Physaria pruinosa (syn. Lesquerella pruinosa) is a species of flowering plant in the mustard family known by the common names Pagosa Springs bladderpod and frosty bladderpod. It is native to Colorado and New Mexico in the United States.
This plant is a perennial herb growing from a caudex which is clothed in the dried leaf blades of previous seasons. It is coated in short hairs, giving it a frosted look and giving it one of its common names. The decumbent or erect stems grow up to 20 centimeters long. The variously shaped leaves are up to 8 centimeters long. The inflorescence is a dense raceme of flowers with yellow petals roughly a centimeter long. The fruit is an inflated pod just under a centimeter long which is glossy and copper-colored. Flowering occurs in May through August.
This plant occurs in the foothills of the San Juan Mountains. Its distribution runs through Archuleta and Hinsdale Counties in Colorado and Rio Arriba County, New Mexico, with its center near Pagosa Springs, Colorado. The land is managed by the United States Forest Service and the Bureau of Land Management, and part of the distribution lies on private land and the Southern Ute Indian Reservation.
The habitat is made up of barrens and grasslands with the gray clay soils derived from the Mancos Shale. There are some occurrences near Ponderosa pines and Gambel oaks. It is also associated with Douglas-fir and Engelmann spruce. The plants grow in open areas, but can tolerate some shade. They are adapted to disturbed sites, as they grow on shales which are constantly crumbling and eroding. It can also grow on artificially disturbed sites such as roadsides and it can colonize bare soils. Associated plants include Arizona fescue, rushy milkvetch, mountain snowberry, sun sedge, Woods' rose, and Gray's Townsend daisy. It can be found growing with the rare species Pagosa skyrocket and Rothrock's Townsend daisy.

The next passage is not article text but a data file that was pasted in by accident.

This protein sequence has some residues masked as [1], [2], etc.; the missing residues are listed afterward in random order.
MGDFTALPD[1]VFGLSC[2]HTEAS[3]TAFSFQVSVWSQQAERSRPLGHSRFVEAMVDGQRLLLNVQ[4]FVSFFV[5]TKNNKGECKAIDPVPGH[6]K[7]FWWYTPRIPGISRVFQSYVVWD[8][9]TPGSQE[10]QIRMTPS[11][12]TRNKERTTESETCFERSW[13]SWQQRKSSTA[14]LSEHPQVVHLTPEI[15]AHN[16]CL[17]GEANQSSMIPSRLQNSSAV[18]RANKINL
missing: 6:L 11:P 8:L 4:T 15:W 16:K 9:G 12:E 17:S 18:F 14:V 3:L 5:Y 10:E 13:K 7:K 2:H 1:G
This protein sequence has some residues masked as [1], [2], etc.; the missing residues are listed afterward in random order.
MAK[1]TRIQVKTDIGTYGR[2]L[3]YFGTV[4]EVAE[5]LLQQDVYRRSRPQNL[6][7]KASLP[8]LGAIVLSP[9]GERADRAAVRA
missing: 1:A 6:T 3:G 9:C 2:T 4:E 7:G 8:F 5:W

The greatest threats to the survival of this plant are forces that destroy its habitat. These include development, off-road vehicle use, energy exploration and development, introduced species, herbicides, and grazing. Development in the vicinity of Pagosa Springs, Colorado, is probably the worst threat. Its habitat is currently being consumed for residential and commercial development. Roads are being constructed, destroying habitat and facilitating the spread of weeds that compete with the plant. Archuleta County, Colorado, "is one of the fastest growing counties in the United States."
Estimates of the total number of plants remaining are anywhere between 5,209 and 20,619, with one estimate being 12,852 individuals.